Los Angeles Soccer: Guillermo Ramirez
- 1996/FOXBOROUGH, MASS.
strong>D.C. United 3, Galaxy 2 (OT)
L.A. takes a 2-0 lead into the final 10 minutes, watches it disappear, then loses to an Eddie Pope header four minutes into sudden-death overtime. In a Nor'easter. Without captain Dan Calichman, suspended for playoff yellow cards.
- 1999/FOXBOROUGH, MASS.
Bad fortune all around. Top defender Robin Fraser goes down because of a shoulder injury in the opening minutes, and goalkeeper Kevin Hartman whiffs on a back pass to gift D.C. a second goal. And that was it.
- 2001/COLUMBUS, OHIO
Mexican star Luis Hernandez provides an early lead, but Landon Donovan is a 19-year-old star for San Jose, not L.A., and his first MLS Cup strike pulls the Quakes even before halftime. Dwayne De Rosario comes off the bench to tally the overtime winner.
- 2002/FOXBOROUGH, MASS.
The third trip to Foxborough brings success, finally! Sigi Schmid delivered the first MLS Cup crown to the Galaxy in front of an event-record 61,316, with Carlos Ruiz's strike 23 minutes into overtime -- just moments after Winston Griffiths hit the crossbar from distance for New England -- starting the celebration.
- 2005/FRISCO, TEXAS
The Galaxy was the bottom seed for the playoffs, but they went on a run after stunning San Jose in the first round and conquered the Revs again. Guatemalan forward Guillermo “Pando” Ramirez -- scoring his first goal on his 62nd shot of the season, worst ratio in MLS history -- was the hero, knocking in a cleared corner kick 17 minutes into overtime.
(RSL wins on penalties, 5-4)
Injuries dogged the Galaxy, with goalkeeper Donovan Ricketts and defender Omar Gonzalez forced to the sidelines in the second half, and a first-half lead through Mike Magee disappeared in the 64th minute, courtesy of Robbie Findley. Nick Rimando was the difference in the shootout, making two saves to give bottom seed RSL an unexpected title.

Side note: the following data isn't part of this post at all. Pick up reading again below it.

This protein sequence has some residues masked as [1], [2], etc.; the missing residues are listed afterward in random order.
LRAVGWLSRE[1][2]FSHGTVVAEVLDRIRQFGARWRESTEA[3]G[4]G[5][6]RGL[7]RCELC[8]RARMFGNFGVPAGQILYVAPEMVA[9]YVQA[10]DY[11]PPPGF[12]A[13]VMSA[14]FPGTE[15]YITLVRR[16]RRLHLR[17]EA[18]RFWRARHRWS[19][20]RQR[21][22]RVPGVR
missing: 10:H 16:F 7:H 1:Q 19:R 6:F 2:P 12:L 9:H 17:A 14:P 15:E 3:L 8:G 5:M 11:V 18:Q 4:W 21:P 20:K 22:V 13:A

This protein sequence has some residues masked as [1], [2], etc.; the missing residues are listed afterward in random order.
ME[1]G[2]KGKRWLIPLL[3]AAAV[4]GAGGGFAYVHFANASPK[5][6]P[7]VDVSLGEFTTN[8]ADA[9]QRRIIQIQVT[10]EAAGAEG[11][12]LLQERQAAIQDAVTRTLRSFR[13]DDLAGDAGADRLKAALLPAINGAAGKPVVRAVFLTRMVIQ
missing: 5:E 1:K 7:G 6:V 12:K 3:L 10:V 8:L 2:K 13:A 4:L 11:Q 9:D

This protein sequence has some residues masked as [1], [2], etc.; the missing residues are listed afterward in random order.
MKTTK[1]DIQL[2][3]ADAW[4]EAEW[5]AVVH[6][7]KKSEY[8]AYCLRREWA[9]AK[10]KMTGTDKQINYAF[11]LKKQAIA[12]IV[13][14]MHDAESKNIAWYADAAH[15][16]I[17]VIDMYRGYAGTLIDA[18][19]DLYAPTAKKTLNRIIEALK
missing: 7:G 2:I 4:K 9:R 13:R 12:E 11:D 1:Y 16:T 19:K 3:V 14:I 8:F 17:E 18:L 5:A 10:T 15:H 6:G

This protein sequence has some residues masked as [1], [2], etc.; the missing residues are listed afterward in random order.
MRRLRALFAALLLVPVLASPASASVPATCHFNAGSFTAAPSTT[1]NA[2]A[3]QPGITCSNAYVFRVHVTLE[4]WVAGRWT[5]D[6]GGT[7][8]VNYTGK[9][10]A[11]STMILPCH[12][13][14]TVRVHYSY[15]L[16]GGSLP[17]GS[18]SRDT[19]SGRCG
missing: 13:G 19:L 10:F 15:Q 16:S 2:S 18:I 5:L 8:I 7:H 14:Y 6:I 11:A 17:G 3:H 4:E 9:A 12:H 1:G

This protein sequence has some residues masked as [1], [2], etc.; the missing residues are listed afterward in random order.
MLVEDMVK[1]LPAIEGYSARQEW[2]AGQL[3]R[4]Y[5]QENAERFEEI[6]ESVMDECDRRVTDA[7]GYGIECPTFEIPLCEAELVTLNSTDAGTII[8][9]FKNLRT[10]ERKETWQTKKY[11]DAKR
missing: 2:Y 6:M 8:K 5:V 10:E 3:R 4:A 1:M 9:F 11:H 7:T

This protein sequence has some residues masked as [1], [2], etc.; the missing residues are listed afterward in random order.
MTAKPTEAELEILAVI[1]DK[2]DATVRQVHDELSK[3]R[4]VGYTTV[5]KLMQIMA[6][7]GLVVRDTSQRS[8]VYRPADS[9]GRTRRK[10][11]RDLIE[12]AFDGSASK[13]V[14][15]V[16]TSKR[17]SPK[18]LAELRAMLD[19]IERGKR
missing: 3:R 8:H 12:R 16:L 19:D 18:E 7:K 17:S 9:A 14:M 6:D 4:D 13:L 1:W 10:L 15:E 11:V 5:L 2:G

TEGUCIGALPA, Honduras -- There were several heroes for the Galaxy in Thursday night's CONCACAF Champions League triumph at Motagua. Frankie Hejduk was the last -- and maybe the biggest.
L.A. was holding onto the 1-0 lead forged with Juninho's first-half goal, and the Hondurans, with Amado Guevara serving as orchestrator, were throwing everything into their attack.
As the clock neared 90 minutes, Guevara spread the ball wide to Milton Reyes on the right, and his inch-perfect cross into the goalmouth found Guillermo “Pando” Ramirez with only goalkeeper Josh Saunders between him and the net.
Hejduk stepped in, knocked the ball away, and Jerry Bengtson fired the loose ball over the crossbar. That was it for Motagua, and the Galaxy were celebrating passage to next year's quarterfinals no more than three minutes later.
“You could tell they were going to get a chance and that was their last one, and, luckily, it was,” Hejduk said. “At that point in the game, anything can happen, but this team all year has kept clean sheets, kept games at zeros, and maybe it could have gone either way, but it is a testament to the concentration of guys on the field.
“We were trying to kill off those last minutes of the game. It's never easy [in Central America] to keep games at zero ... but we did a great job as a team defensively.”
Ramirez played for the Galaxy in 2005, scoring just one goal -- but what a goal it was: an overtime strike to beat the New England Revolution in the MLS Cup final. He did his best to topple the Galaxy, which had to win to advance to the regional club championship's knockout stage, but the ball bounced up on him, forcing him to take a touch with his chest. That enabled Hejduk to race in from behind, get a piece of the ball and knock it away.
“It was a crazy play, but at the end of the game, those plays happen,” Hejduk said. “They had nothing to lose at that point. They were throwing numbers forward trying to get as many guys in the box as they could, but our defense the whole entire night did an incredible job of just killing plays, and that was one of many that we killed off pretty well.”
LONG, TOUGH HAUL: When CONCACAF divied up 16 clubs in the Champions League group draw three months ago, it was clear which was this tournament's “group of death.”
That the Galaxy went on to prevail in Group A, against opposition for each of the region's other three dominant countries, is a real accomplishment, especially after what happened last month in Morelia, where Robbie Keane's would-be 90th-minute winner was wiped away by an errant offside call, and the Monarcas won in stoppage.
TEGUCIGALPA, Honduras -- Juninho has a way with space, time and distance, as he has demonstrated four times in Major League Soccer games this year, so his strike Thursday night against Motagua shouldn't come as a surprise.
The Brazilian midfielder's strike from about 35 yards -- a looping, dipping moment of pure brilliance -- might count as the Galaxy's goal of the year. It certainly was the most important.